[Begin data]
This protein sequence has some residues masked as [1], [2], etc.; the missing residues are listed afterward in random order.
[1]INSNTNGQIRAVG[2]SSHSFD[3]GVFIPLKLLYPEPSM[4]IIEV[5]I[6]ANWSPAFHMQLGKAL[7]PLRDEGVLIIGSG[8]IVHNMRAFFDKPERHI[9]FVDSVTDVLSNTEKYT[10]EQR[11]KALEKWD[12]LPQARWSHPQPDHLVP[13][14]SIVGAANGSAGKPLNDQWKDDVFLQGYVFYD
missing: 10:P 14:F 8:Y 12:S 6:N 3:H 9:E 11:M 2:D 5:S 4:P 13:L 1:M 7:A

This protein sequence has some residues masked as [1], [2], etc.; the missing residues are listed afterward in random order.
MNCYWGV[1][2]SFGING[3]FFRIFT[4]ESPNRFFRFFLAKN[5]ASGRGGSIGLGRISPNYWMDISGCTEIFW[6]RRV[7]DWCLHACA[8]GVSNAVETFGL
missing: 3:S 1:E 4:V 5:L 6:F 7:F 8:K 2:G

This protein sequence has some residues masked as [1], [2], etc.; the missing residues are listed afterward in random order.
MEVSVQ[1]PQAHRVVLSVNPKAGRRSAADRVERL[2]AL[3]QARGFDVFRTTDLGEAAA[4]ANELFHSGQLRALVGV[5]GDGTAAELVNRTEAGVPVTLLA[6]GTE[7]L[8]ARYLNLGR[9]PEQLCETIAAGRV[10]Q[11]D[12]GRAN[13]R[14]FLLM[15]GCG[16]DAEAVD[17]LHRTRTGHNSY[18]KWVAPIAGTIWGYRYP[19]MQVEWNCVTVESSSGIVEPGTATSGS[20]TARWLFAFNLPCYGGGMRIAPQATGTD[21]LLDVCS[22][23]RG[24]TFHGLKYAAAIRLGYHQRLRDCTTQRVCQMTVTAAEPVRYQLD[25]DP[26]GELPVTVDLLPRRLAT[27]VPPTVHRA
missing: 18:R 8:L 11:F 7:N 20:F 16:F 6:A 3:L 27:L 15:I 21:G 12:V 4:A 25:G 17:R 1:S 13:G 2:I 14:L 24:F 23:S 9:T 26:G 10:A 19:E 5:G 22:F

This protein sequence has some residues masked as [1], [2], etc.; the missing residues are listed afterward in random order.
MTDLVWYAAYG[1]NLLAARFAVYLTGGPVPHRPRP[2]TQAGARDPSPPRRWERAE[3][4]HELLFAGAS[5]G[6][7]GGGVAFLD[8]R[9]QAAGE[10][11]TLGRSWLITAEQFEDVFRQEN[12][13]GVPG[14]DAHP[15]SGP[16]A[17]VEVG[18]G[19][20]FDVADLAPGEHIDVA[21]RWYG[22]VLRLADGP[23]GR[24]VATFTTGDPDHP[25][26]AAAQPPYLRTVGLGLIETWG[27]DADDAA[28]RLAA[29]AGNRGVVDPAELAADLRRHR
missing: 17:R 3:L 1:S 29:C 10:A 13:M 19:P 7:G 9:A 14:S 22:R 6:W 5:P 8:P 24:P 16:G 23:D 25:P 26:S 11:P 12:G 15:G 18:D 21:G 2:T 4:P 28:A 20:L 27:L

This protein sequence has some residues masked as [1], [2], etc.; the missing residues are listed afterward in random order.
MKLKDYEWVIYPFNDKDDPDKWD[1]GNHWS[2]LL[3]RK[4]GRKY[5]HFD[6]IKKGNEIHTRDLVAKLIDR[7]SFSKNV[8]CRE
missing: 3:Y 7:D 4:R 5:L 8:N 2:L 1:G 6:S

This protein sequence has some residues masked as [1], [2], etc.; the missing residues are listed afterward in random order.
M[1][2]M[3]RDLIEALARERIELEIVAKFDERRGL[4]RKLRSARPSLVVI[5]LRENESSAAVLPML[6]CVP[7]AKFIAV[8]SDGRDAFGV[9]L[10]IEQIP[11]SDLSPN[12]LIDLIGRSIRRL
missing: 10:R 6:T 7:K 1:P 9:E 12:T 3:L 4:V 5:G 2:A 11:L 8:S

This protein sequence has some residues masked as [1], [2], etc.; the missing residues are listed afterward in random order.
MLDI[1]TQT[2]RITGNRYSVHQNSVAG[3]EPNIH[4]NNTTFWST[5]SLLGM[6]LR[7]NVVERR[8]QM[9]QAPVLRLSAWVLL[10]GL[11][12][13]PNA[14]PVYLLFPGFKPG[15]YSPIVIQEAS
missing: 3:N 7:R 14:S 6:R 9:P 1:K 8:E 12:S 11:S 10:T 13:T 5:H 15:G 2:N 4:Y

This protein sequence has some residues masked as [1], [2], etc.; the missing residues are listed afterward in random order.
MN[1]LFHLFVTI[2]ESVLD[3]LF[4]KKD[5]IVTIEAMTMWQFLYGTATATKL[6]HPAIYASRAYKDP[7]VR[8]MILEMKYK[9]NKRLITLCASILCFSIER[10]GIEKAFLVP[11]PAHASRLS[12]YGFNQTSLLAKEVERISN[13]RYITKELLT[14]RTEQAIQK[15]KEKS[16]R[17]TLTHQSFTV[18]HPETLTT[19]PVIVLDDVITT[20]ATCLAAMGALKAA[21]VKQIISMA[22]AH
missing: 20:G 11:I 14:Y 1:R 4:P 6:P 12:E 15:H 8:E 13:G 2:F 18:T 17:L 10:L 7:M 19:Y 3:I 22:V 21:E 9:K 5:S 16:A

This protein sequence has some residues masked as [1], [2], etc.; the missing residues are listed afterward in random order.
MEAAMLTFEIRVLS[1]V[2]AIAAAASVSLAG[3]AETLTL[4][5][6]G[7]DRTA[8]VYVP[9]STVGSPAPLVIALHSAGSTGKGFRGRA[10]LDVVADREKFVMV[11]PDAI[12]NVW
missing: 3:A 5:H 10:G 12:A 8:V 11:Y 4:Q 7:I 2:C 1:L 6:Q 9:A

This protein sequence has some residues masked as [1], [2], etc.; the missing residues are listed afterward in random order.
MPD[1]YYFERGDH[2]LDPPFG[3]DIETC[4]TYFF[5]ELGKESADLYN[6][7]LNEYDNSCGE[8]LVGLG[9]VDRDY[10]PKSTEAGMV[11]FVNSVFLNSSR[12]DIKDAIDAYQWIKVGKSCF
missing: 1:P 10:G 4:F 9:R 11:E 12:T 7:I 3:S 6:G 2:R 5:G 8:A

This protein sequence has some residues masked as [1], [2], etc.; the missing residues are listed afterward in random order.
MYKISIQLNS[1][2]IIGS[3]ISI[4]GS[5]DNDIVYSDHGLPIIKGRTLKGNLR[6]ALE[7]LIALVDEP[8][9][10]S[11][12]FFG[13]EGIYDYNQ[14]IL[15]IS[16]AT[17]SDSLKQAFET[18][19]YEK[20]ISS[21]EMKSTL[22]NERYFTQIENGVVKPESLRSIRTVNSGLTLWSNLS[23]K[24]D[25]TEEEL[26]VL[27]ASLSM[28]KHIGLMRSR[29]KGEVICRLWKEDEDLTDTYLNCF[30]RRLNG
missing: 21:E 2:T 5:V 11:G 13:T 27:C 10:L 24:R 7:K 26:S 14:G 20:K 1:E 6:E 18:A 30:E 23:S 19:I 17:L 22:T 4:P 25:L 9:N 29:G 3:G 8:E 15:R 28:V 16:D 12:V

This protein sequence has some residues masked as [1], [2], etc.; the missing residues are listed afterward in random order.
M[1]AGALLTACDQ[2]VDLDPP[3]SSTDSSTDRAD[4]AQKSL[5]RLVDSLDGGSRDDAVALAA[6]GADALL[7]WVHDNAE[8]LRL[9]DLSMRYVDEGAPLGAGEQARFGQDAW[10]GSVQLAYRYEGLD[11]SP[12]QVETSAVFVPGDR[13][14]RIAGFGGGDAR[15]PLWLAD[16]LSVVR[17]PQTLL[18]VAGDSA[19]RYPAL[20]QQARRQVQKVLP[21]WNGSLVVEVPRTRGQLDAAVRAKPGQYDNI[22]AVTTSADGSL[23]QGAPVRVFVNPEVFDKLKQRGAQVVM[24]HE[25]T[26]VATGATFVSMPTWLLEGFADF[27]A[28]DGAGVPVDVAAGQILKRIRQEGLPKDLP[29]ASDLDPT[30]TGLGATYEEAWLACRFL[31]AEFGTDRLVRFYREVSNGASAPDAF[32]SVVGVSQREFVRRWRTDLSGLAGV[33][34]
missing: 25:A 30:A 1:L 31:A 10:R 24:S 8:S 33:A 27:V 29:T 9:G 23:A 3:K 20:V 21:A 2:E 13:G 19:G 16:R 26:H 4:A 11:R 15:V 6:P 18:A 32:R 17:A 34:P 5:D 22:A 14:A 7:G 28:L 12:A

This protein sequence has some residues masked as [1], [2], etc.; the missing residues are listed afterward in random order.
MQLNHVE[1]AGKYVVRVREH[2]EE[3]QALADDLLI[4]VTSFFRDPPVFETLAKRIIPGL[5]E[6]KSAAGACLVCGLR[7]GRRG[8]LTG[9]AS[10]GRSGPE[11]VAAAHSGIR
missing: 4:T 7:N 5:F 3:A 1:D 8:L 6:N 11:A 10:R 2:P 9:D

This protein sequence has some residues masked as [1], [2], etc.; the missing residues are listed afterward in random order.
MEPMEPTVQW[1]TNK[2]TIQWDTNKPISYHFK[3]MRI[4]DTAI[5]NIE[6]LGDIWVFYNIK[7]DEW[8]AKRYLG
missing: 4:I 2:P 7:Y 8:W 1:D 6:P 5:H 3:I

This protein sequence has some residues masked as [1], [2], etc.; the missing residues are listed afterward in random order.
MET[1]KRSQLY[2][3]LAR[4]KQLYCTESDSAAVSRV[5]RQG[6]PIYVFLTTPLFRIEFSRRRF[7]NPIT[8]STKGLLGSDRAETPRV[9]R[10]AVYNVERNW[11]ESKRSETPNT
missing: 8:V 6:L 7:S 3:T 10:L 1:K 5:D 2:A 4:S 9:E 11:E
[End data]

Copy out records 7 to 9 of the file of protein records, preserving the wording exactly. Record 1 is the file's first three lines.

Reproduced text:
This protein sequence has some residues masked as [1], [2], etc.; the missing residues are listed afterward in random order.
MLDI[1]TQT[2]RITGNRYSVHQNSVAG[3]EPNIH[4]NNTTFWST[5]SLLGM[6]LR[7]NVVERR[8]QM[9]QAPVLRLSAWVLL[10]GL[11][12][13]PNA[14]PVYLLFPGFKPG[15]YSPIVIQEAS
missing: 3:N 7:R 14:S 6:R 9:P 1:K 8:E 12:S 11:S 10:T 13:T 5:H 15:G 2:N 4:Y

This protein sequence has some residues masked as [1], [2], etc.; the missing residues are listed afterward in random order.
MN[1]LFHLFVTI[2]ESVLD[3]LF[4]KKD[5]IVTIEAMTMWQFLYGTATATKL[6]HPAIYASRAYKDP[7]VR[8]MILEMKYK[9]NKRLITLCASILCFSIER[10]GIEKAFLVP[11]PAHASRLS[12]YGFNQTSLLAKEVERISN[13]RYITKELLT[14]RTEQAIQK[15]KEKS[16]R[17]TLTHQSFTV[18]HPETLTT[19]PVIVLDDVITT[20]ATCLAAMGALKAA[21]VKQIISMA[22]AH
missing: 20:G 11:I 14:Y 1:R 4:P 6:P 12:E 15:H 8:E 13:G 2:F 18:T 17:L 10:L 7:M 19:Y 3:I 22:V 21:E 9:K 5:S 16:A

This protein sequence has some residues masked as [1], [2], etc.; the missing residues are listed afterward in random order.
MEAAMLTFEIRVLS[1]V[2]AIAAAASVSLAG[3]AETLTL[4][5][6]G[7]DRTA[8]VYVP[9]STVGSPAPLVIALHSAGSTGKGFRGRA[10]LDVVADREKFVMV[11]PDAI[12]NVW
missing: 3:A 5:H 10:G 12:A 8:V 11:Y 4:Q 7:I 2:C 1:L 6:Q 9:A